Chandrayaan team over the moon


CHENNAI: “The Chandrayaan-1 team is over the moon,” exulted M. Annadurai, Project Director, when the Moon Impact Probe of the spacecraft crashed on the lunar surface at 8.31 p.m. IST. The MIP ejected at 8.06 p.m.

When the 35-kg box-like scientific instrument crashed on the Moon on Friday night, India became the fourth country in the world to have put a probe on lunar soil. The other countries/agency which had done it earlier were Russia, the United States, Japan and the European Space Agency.

The MIP was a technological forerunner to Chandrayaan-2, which would soft-land a rover on the Moon in 2012-13. The three objectives were: to demonstrate India’s capability to impact an instrument at a pre-planned time and desired location on the Moon; to test the critical technologies required for soft-landing a rover on the Moon; and scientific exploration of the Moon at close range.

The MIP crashed at a place called the Shackleton crater in the south polar region of the Moon. The crater also is a possible site for future human missions to the Moon.

Riding piggyback on Chandrayaan-1, the MIP had three instruments. They were a video camera, a radar altimeter and a mass spectrometer. Commands went from the Spacecraft Control Centre (SCC) at the ISRO Telemetry, Tracking and Command Network (ISTRAC) at Bangalore to fire a spin-up motor on board the MIP for two seconds and separate it from the mother-spacecraft.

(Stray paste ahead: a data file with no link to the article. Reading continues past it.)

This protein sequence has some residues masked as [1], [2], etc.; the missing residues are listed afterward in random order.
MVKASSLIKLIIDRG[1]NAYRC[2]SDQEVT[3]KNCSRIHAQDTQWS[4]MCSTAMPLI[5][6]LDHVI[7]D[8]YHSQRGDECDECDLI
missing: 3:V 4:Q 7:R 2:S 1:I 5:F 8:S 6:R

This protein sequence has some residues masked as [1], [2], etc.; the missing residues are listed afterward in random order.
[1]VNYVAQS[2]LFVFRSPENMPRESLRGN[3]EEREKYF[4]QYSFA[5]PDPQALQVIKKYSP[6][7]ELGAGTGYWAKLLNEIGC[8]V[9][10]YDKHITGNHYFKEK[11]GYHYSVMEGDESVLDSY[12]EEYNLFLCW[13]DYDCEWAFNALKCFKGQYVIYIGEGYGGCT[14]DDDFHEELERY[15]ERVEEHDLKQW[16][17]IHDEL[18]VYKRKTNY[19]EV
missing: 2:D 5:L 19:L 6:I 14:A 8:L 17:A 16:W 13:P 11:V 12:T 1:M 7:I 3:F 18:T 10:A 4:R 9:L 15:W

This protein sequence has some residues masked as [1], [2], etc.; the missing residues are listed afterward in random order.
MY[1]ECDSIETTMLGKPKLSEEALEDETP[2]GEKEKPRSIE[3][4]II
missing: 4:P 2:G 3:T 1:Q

“After it is separated, the MIP starts spinning like a top. The aim behind spinning it like a top is to give directional stability to the MIP just like a top is stable when it is spinning,” explained B.R. Guruprasad, Public Relations Officer, ISRO. Then, the MIP’s retro-rockets were fired to reduce the speed of its descent. When the velocity was reduced, it followed a curved path towards the surface of the Moon, Mr. Guruprasad said. The MIP descended for about 25 minutes from its separation till it impacted on the Moon.

As the MIP was descending, its video-camera took pictures of the lunar surface. They would be useful in selecting a possible site for soft-landing Chandrayaan-2’s rover. Its altimeter measured the MIP’s altitude during every second of its descent. The mass spectrometer analysed the constituents of the Moon’s extremely thin atmosphere.

The Shackleton crater has an undulating terrain with hills and valleys. Since the valleys are in the Moon’s permanently shadowed regions, it could harbour water ice. The dust kicked up when the MIP crashed would be analysed to check whether it contained water ice. The probe died within a few seconds of its crash.

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